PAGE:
No matter how small your business is, get a training plan in place early on:
  • Identify general and specialized training needs for each job role.
  • Develop a training program in-house or select one from a provider and make it mandatory for new hires.
  • Provide regularly scheduled training updates for workers, e.g. new equipment instruction, plowing techniques, etc.
  • Solicit feedback from foremen and crews on safety, e.g. hazard identification, new training opportunities.
  • Implement a monthly or quarterly safety award.
  • Promote your commitment to safety on your website, social media and in your job listings.
  • When your crews understand the value your business places on their safety and feel empowered with proper education, they are more likely to stay.
  • Avoid the costs of an unsafe workplace.
Have you ever thought about how much money you waste on equipment repairs that are the direct result of unsafe handling and improper use? Arden recalled a client whose bill for window replacements one year was $50,000. Why? His workers didn’t have trimmer guards up, which resulted in broken windows on 22 homes and five vehicles. This business owner, along with many others, pads equipment budgets to account for preventable repairs like these. If they diverted that money to training, however, the investment will pay for itself.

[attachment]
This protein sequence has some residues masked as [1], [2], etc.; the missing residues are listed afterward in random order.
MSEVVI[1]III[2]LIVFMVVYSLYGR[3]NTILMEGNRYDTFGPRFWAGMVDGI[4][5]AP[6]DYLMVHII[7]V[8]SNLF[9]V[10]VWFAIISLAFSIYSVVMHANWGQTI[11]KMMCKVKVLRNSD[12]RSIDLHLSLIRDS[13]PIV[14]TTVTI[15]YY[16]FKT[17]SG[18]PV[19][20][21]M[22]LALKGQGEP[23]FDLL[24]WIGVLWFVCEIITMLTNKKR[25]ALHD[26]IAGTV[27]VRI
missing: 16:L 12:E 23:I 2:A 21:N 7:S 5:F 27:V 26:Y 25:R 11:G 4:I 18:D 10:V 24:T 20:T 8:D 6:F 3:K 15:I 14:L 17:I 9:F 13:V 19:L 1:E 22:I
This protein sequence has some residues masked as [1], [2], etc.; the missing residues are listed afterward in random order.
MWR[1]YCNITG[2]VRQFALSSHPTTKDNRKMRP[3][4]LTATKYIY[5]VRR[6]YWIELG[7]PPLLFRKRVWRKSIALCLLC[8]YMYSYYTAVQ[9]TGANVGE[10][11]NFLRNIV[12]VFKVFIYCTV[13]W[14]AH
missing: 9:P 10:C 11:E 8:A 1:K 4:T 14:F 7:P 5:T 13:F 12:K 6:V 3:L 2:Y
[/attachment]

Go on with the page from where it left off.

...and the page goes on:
Your worker forgot his steel-toed boots at home, but you have a tight schedule. In this case, it’s safety versus productivity, and a contractor focused on long-term success versus a short-term fix will make the right decision. When you make safety mandatory and ensure those values are passed on to your foremen, you won’t have to worry about what-ifs or deal with preventable accidents.
When it comes to costs associated with workplace safety, we tend to focus on big ones like lost hours and potential litigation. In the event workers are off due to injuries, you are not only losing labour, but crew morale takes a hit from both the event, and increased workloads until a replacement is found.